When the children were young, we often marveled at how well they behaved whenever we entertained. When moments before Anna had been racing down the halls and Dennis had been riding his bicycle in the dining room, as soon as I announced that guests would be arriving shortly they became angelic.
Naturally, this caused us to entertain as much as possible! Years later I mentioned this to the children, and Dennis said “Mom, it’s because you only served Bhajias when we had company—we just wanted to make sure we were around for our favourite snack.” Mystery solved!
Thus Bhajias have become our daughter-in-law Joy’s favourite party food, and the treat we prepare every time our children and grandchildren come to visit. So in part we have Bhajias to thank for our love of entertaining friends and family—including you!
8 to 10 medium sized potatoes
2 cups gram* flour
1 ½ half level teaspoons salt
2 tablespoons chopped coriander
1 level teaspoon turmeric powder
1 ½ cups of cold water
Oil for deep frying
*Flour made from chickpeas—available at Indian and Asian specialty stores. Also, gluten-free!
Wash and peel the potatoes, then cut them into thick slices. Put all the slices in a large bowl full of cold water and set them aside while you prepare the batter. Sift the gram flour in a large bowl, then add the salt, coriander, turmeric and cold water and mix it all into a smooth paste, a little thinner than pancake batter.
Cover the bottom of a deep frying pan in about two inches of oil and begin to heat it on a medium-high flame. Pat the potato slices dry with towel and then dip them into the batter. You can also use the batter to test the oil—let a drop fall in, and if the oil is hot enough it will float up immediately. Reduce the heat to medium flame.
Place one batter-coated slice at a time into the pan, so that the slices don’t stick together. Place slices in this way until the pan is full, and cook each batch for about seven minutes, turning often with a slotted spoon.
When lightly browned, lay them out to drain on newspaper or a paper towel. The Bhajias should be golden brown and crispy on the outside and soft on the inside.
Serve hot or cold with tomato chutney (and a cold bottle of gingery Stoney Tangawizi when you’re in Kenya.) This is the perfect dish for entertaining, but if you have children around be wary—if you turn your back for a moment there won’t be any Bhajias left!
Our beloved cook, Jessun, often let Dennis ride on the back of his bike—Jessun would drop him off at school on his way to the market. As Jessun pedaled past the Nairobi National Park, Dennis would barely glance at the giraffe gracefully keeping pace or the elephant lumbering by—he was always too busy plotting with Jessun what his after-school snack would be.
Despite the lengthy conversations, nine times out of ten the long-anticipated snack was Fried Plantains. From childhood to fatherhood, it’s been one of his favourites, and now, some forty years later, his children savour them at teatime when they stay with me in Nairobi.
4 bananas (not too ripe) or plantains*,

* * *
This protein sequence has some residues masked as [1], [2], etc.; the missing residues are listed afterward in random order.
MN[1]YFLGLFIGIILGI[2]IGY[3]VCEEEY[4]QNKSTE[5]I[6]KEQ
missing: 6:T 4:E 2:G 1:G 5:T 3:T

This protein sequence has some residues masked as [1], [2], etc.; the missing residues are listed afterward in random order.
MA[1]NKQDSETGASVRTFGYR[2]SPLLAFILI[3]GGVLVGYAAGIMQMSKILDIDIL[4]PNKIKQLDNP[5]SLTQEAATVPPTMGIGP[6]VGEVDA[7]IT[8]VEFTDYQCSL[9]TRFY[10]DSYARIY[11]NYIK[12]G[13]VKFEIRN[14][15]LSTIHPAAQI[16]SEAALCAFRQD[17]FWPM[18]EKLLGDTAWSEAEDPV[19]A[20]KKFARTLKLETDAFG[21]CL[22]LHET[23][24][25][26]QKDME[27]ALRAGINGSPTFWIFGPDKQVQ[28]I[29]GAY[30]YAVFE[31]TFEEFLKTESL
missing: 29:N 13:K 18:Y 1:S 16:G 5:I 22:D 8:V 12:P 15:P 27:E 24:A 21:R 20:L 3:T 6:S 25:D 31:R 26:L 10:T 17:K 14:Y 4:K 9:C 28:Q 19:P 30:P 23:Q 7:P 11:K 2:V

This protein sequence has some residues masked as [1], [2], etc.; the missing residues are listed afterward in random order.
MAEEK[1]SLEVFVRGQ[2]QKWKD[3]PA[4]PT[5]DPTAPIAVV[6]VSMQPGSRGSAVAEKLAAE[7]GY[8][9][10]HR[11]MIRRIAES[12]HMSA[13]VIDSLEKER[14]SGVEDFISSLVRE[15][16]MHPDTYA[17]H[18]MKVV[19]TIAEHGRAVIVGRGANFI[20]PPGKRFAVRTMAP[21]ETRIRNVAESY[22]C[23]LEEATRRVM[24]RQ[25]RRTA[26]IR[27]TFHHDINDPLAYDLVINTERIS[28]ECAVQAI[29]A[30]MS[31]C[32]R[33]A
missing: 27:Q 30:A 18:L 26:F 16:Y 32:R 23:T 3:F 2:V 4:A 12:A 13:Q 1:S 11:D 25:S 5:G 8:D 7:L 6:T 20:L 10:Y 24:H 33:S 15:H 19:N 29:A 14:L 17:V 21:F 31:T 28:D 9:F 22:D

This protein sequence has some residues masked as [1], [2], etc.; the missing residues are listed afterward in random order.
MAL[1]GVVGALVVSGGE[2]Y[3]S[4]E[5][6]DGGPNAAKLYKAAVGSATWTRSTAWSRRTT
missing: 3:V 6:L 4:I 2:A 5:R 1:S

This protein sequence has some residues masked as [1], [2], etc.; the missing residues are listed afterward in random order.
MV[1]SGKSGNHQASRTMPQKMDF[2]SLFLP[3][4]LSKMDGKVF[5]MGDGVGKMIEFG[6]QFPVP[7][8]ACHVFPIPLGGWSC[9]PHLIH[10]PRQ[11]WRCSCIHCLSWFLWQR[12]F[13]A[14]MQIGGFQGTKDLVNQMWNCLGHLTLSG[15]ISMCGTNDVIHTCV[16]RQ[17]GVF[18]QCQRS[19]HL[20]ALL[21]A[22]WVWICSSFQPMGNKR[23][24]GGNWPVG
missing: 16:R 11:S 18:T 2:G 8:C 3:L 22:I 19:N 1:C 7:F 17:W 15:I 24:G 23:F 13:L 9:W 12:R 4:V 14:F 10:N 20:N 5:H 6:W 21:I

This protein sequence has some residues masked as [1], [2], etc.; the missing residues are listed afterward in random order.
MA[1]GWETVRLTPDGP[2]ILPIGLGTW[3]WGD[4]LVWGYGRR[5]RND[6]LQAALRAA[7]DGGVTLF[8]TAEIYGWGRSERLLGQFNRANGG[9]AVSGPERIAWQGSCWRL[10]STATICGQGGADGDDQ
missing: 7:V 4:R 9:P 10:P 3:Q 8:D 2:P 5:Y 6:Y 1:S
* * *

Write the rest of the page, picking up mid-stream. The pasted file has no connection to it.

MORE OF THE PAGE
each sliced lengthwise into
2 long halves
1 cup all-purpose flour
1 cup rice flour
1 tablespoon sugar
1/8 teaspoon salt
1 ½ cups water
3 cups canola oil
*Available at specialty South American or African food stores, as well as some mainstream grocery stores.
In a large bowl combine the all-purpose flour, rice flour, sugar, salt and water. This should form a thick liquid similar to pancake batter.
In a thick-bottomed pan heat the oil until it smokes lightly. Dip each slice of banana (or plantain) into the bowl of batter and then carefully submerse them in the oil. Each side should fry for approximately five minutes, then flip and fry for about another four minutes.
Once the bananas are golden brown, remove them from the oil and drain them on a sheet pan lined with newspaper or paper towels.
When all the bananas are all fried, you can arrange them on a platter. They should be eaten immediately, with tea or coffee, but that’s something we never have a problem with—as soon as the rest of the house smells them cooking, you’ve got a full kitchen!
As a young couple in Nairobi, Felix and I would often gather with friends and family on Saturday afternoons at the Ngong Racecourse to cheer on the horses. Of course the experience was never complete without a Pimm’s Cup—we’d cheers our glasses if our horses won… and drain them if they lost!
Pimm’s Cup has been a cocktail of choice ever since. It was only when discussing it with a guest from the United States recently that I realized that not everyone knows about this delicious treat, which was invented by an oyster bar owner in London in the 1800s and swiftly traveled with the explorers of the day to East Africa and India. Pimm’s No. 1 Cup—a gin drink flavoured with liqueurs and fruit extracts—was an answer to the bitterness of straight gin, and a bartender’s quick solution to mixing such a complex cocktail multiple times for a packed bar.
There are many different ways to prepare a Pimm’s Cup. Neat is Felix’ favourite, but I prefer a Pimm’s summer cocktail. Sipping this cool beverage while lounging in a chair on a hillside, watching my grandchildren play as the sun sets, splashing red and gold across the wild bush landscape—that’s the life for me.
(On safari, steps 1-3 will be performed by your camp bartender, of course!)